Fibre Channel's savior may have its own problems

Connecting the majority of servers to through FCoE without a plan to manage generates problems

Last week, while attending the Spring Storage Networking World in Orlando the big news was, believe it or not, storage networking. In this case, multiple vendors are touting Fibre Channel over Ethernet (FCoE) as storage networking's future.

In talking to users and vendors alike, the general consensus is that about 15 per cent of existing enterprise servers are attached to Fibre Channel SANs. These servers generally generate the most read/write traffic, are the fastest growing from a capacity perspective or a combination of both. However the majority of enterprise servers are not attached to any kind of Fibre Channel SAN simply because the costs still exceed whatever benefits that Fibre Channel provides.

FCoE theoretically changes that. FCoE's premise is that it provides enterprise data centers an economical method to connect their remote, standalone servers to their existing Fibre Channel infrastructure. The theory goes that because enterprise storage systems are already Fibre Channel attached and by using FCoE and new products like Cisco's Nexus 5000, companies can access and manage their existing storage system resources.

Now generally I am great believer in EoE (Everything over Ethernet) but FCoE has all of the makings of a really bad idea. Companies are already struggling to manage their existing storage infrastructure simply because storage management and virtualization tools have not kept pace with the complexities that their Fibre Channel existing infrastructure creates.

Bringing the remaining 85 per cent of corporate servers into the corporate Fibre Channel SAN infrastructure without a corresponding plan to virtualize and manage the storage and network traffic is fraught with problems. Toss in the fact that companies need a new type of network card and 10Gbit/sec. cabling, and that normally competing vendors are suddenly aligned, and the question becomes: Who benefits the most from your companies' adoption of FCoE, vendors or you?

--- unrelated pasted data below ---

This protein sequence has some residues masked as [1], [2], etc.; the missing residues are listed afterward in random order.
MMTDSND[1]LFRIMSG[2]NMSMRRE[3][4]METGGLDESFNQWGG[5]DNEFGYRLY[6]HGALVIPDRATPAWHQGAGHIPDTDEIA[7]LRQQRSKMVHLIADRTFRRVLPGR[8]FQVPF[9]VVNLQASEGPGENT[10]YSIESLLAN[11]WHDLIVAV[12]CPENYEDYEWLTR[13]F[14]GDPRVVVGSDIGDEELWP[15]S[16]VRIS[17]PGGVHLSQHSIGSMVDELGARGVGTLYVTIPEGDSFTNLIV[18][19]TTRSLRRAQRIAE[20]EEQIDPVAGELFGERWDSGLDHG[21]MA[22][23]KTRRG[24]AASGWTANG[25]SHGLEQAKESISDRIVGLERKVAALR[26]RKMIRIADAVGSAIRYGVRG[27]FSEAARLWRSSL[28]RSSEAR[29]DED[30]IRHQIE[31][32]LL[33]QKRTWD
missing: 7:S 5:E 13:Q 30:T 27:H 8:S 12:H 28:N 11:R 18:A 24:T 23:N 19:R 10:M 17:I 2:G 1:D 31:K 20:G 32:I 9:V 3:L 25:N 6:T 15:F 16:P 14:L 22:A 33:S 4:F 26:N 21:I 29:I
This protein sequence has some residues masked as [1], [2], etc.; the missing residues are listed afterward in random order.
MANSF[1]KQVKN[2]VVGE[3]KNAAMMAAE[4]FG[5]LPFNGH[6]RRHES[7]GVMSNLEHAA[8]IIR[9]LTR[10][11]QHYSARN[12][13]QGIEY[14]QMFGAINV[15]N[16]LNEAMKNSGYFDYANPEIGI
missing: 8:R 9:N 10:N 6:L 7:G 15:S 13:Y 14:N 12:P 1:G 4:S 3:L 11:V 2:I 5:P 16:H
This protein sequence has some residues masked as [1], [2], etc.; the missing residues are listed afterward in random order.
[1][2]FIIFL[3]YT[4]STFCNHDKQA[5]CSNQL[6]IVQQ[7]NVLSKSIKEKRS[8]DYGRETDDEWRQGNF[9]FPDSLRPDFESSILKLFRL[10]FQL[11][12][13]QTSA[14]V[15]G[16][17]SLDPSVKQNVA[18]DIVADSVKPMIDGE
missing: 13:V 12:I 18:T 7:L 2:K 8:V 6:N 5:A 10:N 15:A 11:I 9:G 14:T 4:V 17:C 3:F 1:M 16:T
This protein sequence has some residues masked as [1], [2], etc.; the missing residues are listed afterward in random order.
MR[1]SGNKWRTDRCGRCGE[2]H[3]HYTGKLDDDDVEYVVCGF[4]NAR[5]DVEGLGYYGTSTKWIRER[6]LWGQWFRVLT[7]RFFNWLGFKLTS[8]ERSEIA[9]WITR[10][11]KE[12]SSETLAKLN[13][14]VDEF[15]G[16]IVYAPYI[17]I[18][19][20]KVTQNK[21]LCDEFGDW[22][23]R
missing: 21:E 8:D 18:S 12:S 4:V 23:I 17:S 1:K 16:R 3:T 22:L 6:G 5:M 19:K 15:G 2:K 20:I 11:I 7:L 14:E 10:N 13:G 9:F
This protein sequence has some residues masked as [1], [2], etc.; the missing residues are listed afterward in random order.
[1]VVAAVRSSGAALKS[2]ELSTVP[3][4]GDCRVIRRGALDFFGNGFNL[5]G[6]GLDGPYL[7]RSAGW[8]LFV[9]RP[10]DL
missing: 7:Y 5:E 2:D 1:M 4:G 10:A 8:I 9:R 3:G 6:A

Jerome Wendt is the president and lead analyst at DCIG. You may read his blogs at www.dciginc.com.

Join the newsletter!

Or

Sign up to gain exclusive access to email subscriptions, event invitations, competitions, giveaways, and much more.

Membership is free, and your security and privacy remain protected. View our privacy policy before signing up.

Error: Please check your email address.
Keep up with the latest tech news, reviews and previews by subscribing to the Good Gear Guide newsletter.

Jerome Wendt

Computerworld
Show Comments

Most Popular Reviews

Latest Articles

Resources

PCW Evaluation Team

Tom Pope

Dynabook Portégé X30L-G

Ultimately this laptop has achieved everything I would hope for in a laptop for work, while fitting that into a form factor and weight that is remarkable.

Tom Sellers

MSI P65

This smart laptop was enjoyable to use and great to work on – creating content was super simple.

Lolita Wang

MSI GT76

It really doesn’t get more “gaming laptop” than this.

Jack Jeffries

MSI GS75

As the Maserati or BMW of laptops, it would fit perfectly in the hands of a professional needing firepower under the hood, sophistication and class on the surface, and gaming prowess (sports mode if you will) in between.

Taylor Carr

MSI PS63

The MSI PS63 is an amazing laptop and I would definitely consider buying one in the future.

Christopher Low

Brother RJ-4230B

This small mobile printer is exactly what I need for invoicing and other jobs such as sending fellow tradesman details or step-by-step instructions that I can easily print off from my phone or the Web.

Featured Content

Product Launch Showcase

Don’t have an account? Sign up here

Don't have an account? Sign up now

Forgot password?